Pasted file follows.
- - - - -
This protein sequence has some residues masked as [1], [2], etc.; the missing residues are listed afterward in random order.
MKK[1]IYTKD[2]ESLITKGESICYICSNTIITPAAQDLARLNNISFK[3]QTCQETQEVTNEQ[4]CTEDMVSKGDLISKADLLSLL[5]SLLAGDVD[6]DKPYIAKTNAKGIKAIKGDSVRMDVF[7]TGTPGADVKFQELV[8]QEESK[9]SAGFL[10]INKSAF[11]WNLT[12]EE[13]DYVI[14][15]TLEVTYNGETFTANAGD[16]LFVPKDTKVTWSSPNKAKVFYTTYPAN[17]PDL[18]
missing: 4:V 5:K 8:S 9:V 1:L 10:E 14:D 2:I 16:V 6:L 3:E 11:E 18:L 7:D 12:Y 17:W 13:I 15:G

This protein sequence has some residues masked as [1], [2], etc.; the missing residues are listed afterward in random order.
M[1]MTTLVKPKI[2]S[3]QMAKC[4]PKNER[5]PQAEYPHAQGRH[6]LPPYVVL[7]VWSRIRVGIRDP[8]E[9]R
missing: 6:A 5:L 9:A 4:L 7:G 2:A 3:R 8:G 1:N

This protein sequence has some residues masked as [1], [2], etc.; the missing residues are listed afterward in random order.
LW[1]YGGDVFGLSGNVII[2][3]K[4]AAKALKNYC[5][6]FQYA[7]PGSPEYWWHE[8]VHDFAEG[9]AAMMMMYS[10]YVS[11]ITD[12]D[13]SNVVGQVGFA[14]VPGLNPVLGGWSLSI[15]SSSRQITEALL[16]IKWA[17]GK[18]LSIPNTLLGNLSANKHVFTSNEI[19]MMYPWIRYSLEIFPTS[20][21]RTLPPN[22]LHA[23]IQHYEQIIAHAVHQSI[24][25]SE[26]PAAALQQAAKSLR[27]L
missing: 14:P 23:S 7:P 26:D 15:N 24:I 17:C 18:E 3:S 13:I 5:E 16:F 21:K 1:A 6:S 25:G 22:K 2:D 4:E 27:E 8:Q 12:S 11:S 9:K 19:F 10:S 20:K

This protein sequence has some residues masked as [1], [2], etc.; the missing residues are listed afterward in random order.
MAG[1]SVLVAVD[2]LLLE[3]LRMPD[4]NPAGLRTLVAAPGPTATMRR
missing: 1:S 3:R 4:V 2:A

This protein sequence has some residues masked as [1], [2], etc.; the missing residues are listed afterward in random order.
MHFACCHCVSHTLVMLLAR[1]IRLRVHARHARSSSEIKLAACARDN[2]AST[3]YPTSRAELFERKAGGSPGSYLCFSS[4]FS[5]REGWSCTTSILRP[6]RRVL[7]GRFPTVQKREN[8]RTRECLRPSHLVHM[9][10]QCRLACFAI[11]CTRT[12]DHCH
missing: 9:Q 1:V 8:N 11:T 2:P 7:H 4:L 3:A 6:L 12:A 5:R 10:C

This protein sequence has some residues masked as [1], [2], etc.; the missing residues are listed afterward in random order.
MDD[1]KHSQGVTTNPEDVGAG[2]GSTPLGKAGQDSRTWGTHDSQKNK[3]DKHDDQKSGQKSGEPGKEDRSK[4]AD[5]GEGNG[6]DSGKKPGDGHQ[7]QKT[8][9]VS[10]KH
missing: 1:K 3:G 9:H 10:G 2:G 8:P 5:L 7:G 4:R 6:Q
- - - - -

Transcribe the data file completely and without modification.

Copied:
This protein sequence has some residues masked as [1], [2], etc.; the missing residues are listed afterward in random order.
MKK[1]IYTKD[2]ESLITKGESICYICSNTIITPAAQDLARLNNISFK[3]QTCQETQEVTNEQ[4]CTEDMVSKGDLISKADLLSLL[5]SLLAGDVD[6]DKPYIAKTNAKGIKAIKGDSVRMDVF[7]TGTPGADVKFQELV[8]QEESK[9]SAGFL[10]INKSAF[11]WNLT[12]EE[13]DYVI[14][15]TLEVTYNGETFTANAGD[16]LFVPKDTKVTWSSPNKAKVFYTTYPAN[17]PDL[18]
missing: 4:V 5:K 8:S 9:V 1:L 10:E 14:D 2:I 16:V 6:L 3:E 11:E 18:L 7:D 12:Y 17:W 13:I 15:G

This protein sequence has some residues masked as [1], [2], etc.; the missing residues are listed afterward in random order.
M[1]MTTLVKPKI[2]S[3]QMAKC[4]PKNER[5]PQAEYPHAQGRH[6]LPPYVVL[7]VWSRIRVGIRDP[8]E[9]R
missing: 6:A 5:L 9:A 4:L 7:G 2:A 3:R 8:G 1:N

This protein sequence has some residues masked as [1], [2], etc.; the missing residues are listed afterward in random order.
LW[1]YGGDVFGLSGNVII[2][3]K[4]AAKALKNYC[5][6]FQYA[7]PGSPEYWWHE[8]VHDFAEG[9]AAMMMMYS[10]YVS[11]ITD[12]D[13]SNVVGQVGFA[14]VPGLNPVLGGWSLSI[15]SSSRQITEALL[16]IKWA[17]GK[18]LSIPNTLLGNLSANKHVFTSNEI[19]MMYPWIRYSLEIFPTS[20][21]RTLPPN[22]LHA[23]IQHYEQIIAHAVHQSI[24][25]SE[26]PAAALQQAAKSLR[27]L
missing: 14:P 23:S 7:P 26:D 15:N 24:I 17:C 18:E 3:S 13:I 5:E 16:F 21:K 1:A 6:S 25:G 22:K 2:D 4:E 27:E 8:Q 12:S 11:S 9:K 19:F 10:S 20:K

This protein sequence has some residues masked as [1], [2], etc.; the missing residues are listed afterward in random order.
MAG[1]SVLVAVD[2]LLLE[3]LRMPD[4]NPAGLRTLVAAPGPTATMRR
missing: 1:S 3:R 4:V 2:A

This protein sequence has some residues masked as [1], [2], etc.; the missing residues are listed afterward in random order.
MHFACCHCVSHTLVMLLAR[1]IRLRVHARHARSSSEIKLAACARDN[2]AST[3]YPTSRAELFERKAGGSPGSYLCFSS[4]FS[5]REGWSCTTSILRP[6]RRVL[7]GRFPTVQKREN[8]RTRECLRPSHLVHM[9][10]QCRLACFAI[11]CTRT[12]DHCH
missing: 9:Q 1:V 8:N 11:T 2:P 7:H 4:L 3:A 6:L 12:A 5:R 10:C

This protein sequence has some residues masked as [1], [2], etc.; the missing residues are listed afterward in random order.
MDD[1]KHSQGVTTNPEDVGAG[2]GSTPLGKAGQDSRTWGTHDSQKNK[3]DKHDDQKSGQKSGEPGKEDRSK[4]AD[5]GEGNG[6]DSGKKPGDGHQ[7]QKT[8][9]VS[10]KH
missing: 1:K 3:G 9:H 10:G 2:G 8:P 5:L 7:G 4:R 6:Q